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Some people think that number of publications or citations, weighted by venue prestige, is an adequate measure of one key kind of academic productivity. To such people, tenure looks inefficient. Why not just pay academics per output? Sure an institution might invest in someone before they get max productive, and wait out modest temporary fluctuations in output. And they might pay for other outputs, like teaching, or journal editing. But why commit, via tenure, to keeping someone even if their output drops to zero and stays there?
However, I see publications or citations as currently a rather poor measure of academic output. I’ve tried to design better measures, and if we used such a better measure, then I’d also tend to agree that tenure looks inefficient. But in our current environment, a world without tenure becomes a world in which all academics are forced to achieve bad measures for their entire careers.
In many fields today, publications and citations are at least a decent measure of intellectual effort, organization, and rigor. For example, in fields that make heavy use of math, statistics, logical coherence, or careful reading of texts. The ability to publish in such fields shows that you can at least think carefully about a research topic, have sufficient energy get stuff done, and sufficient organization to compete your projects.
When academics who have passed that sort of filter are given tenure, then a substantial fraction of them will turn their attention to topics that are actually of fundamental interest, and then those people will have a substantial chance of actually make progress on those topics. This is the big payoff from such a system, and it just won’t happen as much without tenure.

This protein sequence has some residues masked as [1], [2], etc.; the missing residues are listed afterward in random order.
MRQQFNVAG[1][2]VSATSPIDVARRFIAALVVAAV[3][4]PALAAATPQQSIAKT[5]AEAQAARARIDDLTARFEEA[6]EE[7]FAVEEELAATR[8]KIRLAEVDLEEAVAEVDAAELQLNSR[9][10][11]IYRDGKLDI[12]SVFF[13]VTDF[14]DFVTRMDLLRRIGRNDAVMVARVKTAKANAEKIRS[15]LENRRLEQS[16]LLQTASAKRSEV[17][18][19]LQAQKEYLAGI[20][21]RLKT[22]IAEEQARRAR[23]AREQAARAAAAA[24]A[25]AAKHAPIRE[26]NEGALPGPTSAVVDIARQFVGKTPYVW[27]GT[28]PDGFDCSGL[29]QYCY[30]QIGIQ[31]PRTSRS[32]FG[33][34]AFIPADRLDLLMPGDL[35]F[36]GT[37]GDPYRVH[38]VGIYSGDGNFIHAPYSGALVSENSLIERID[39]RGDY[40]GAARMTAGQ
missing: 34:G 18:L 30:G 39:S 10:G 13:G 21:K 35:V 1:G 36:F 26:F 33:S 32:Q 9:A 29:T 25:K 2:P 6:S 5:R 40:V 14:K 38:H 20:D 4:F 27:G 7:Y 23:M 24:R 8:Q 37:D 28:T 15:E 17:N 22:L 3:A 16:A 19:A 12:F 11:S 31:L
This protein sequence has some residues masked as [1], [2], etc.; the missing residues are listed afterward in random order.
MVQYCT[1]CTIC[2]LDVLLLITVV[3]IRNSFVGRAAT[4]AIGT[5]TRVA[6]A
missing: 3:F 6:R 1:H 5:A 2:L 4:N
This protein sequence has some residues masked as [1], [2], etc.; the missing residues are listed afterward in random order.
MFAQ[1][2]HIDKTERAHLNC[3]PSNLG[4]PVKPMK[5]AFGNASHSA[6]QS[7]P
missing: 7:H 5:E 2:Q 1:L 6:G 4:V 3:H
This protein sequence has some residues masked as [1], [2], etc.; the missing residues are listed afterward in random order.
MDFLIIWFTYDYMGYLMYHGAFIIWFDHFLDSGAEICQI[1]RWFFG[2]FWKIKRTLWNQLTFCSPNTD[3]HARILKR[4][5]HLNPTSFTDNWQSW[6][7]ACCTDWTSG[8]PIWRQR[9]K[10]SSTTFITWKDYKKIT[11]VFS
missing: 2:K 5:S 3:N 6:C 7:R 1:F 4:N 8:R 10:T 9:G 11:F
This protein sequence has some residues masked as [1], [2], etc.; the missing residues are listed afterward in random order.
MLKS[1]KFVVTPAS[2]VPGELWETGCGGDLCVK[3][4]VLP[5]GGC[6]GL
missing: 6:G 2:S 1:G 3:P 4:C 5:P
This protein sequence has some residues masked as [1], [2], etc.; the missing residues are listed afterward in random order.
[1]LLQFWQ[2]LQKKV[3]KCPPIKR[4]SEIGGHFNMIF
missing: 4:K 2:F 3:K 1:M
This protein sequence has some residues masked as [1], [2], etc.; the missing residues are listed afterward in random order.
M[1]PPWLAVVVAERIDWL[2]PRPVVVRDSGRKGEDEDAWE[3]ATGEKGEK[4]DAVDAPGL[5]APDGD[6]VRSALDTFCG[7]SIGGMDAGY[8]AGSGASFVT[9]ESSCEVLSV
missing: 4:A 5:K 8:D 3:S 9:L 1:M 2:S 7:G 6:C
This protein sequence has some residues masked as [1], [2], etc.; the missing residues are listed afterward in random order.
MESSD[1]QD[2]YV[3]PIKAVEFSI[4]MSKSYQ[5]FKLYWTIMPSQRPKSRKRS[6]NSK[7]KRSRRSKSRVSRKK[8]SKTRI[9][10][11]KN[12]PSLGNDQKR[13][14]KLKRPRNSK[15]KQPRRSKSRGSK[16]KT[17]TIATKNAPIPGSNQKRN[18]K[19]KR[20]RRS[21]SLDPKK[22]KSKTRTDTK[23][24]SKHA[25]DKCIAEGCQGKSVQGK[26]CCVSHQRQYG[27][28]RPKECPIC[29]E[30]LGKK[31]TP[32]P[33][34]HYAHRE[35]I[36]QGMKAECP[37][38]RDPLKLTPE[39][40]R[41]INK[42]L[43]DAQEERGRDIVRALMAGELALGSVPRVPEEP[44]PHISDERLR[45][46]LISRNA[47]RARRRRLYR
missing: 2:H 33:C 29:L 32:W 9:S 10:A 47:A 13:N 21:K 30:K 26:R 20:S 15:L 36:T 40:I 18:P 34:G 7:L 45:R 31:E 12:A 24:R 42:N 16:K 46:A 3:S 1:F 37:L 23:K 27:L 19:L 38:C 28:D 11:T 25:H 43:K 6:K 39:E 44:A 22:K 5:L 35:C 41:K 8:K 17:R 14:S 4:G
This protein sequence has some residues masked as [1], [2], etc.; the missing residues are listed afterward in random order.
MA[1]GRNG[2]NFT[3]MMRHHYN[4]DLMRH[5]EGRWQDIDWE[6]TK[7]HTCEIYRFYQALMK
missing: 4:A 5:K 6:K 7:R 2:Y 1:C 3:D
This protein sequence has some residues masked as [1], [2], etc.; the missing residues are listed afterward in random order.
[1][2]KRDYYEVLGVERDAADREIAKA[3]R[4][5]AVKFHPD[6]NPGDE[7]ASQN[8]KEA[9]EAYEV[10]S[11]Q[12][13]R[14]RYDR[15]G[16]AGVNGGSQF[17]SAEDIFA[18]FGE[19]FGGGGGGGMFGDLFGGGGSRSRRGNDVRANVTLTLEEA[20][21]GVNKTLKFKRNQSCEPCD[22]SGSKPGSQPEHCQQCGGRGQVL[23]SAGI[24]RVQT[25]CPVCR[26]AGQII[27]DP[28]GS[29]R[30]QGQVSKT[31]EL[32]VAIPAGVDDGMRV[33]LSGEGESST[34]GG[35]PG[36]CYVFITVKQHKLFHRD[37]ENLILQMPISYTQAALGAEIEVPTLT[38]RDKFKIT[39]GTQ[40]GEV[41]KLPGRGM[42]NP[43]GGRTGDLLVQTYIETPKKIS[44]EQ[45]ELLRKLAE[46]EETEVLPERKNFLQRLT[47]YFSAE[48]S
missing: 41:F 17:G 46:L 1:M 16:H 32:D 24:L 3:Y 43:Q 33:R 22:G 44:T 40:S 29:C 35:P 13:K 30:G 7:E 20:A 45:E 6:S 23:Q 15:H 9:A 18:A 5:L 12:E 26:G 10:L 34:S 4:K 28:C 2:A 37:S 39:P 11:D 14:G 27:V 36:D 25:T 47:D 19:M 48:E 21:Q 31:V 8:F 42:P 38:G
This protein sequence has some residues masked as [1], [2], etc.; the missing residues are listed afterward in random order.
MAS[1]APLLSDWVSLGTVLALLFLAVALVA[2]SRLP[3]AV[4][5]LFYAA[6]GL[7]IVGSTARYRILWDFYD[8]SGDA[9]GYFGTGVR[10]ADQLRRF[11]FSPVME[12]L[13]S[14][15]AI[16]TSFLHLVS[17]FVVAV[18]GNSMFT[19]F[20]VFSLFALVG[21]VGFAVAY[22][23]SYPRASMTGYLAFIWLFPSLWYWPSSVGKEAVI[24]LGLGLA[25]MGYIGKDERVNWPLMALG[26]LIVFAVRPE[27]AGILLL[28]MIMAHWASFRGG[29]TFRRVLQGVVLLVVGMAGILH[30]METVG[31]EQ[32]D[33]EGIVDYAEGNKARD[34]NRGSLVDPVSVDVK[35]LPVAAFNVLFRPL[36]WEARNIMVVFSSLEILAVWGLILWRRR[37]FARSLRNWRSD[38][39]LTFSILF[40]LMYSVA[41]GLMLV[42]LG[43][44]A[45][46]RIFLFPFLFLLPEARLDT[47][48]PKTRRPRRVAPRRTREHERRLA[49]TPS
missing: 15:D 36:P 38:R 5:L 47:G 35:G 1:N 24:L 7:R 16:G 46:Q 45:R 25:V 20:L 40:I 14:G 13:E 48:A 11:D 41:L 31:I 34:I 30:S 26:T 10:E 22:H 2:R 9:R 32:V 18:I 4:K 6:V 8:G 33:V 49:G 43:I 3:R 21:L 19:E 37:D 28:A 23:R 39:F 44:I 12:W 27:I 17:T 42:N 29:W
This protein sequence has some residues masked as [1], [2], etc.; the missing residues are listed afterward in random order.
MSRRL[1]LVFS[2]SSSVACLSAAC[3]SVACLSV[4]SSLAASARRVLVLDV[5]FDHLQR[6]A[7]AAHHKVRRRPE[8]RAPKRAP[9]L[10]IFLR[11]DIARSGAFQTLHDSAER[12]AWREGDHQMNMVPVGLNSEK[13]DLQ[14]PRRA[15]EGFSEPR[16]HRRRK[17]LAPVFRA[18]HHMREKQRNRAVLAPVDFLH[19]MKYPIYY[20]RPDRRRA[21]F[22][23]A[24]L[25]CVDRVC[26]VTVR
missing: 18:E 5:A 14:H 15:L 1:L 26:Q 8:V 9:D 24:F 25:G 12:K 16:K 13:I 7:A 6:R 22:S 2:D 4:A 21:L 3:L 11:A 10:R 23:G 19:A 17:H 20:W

Alas, many fields today lack sufficient rigor in their standard research methods to make this system work. Sloppy thinking can get you publications there, and so when those folks are freed by tenure to pursue what actually seems interesting, they continue to do so sloppily. And not only is their sloppy research much less likely to result in useful progress, the progress it does induce is communicated badly, making it much harder to understand and build upon.
That’s why I think tenure should continue, why research funding should focus on fields with rigorous research methods, and why tenure should be preferentially given to those who seem actually interested in making progress. Such a tenure system can filter out the sloppy and disorganized thinkers, and at some point in their careers free the rest to try to find interesting topics on which to actually make progress. Even if they radically change their topics and methods, they will have a much better chance of making real progress.
Yes, this approach, by itself, only induces interesting research in areas where progress can be achieved by researchers whose main support is having tenure. In contrast, research that needs larger budgets or other key inputs requires funders who can judge who to fund, or what judged-not-too-much-later outcomes show actual useful progress.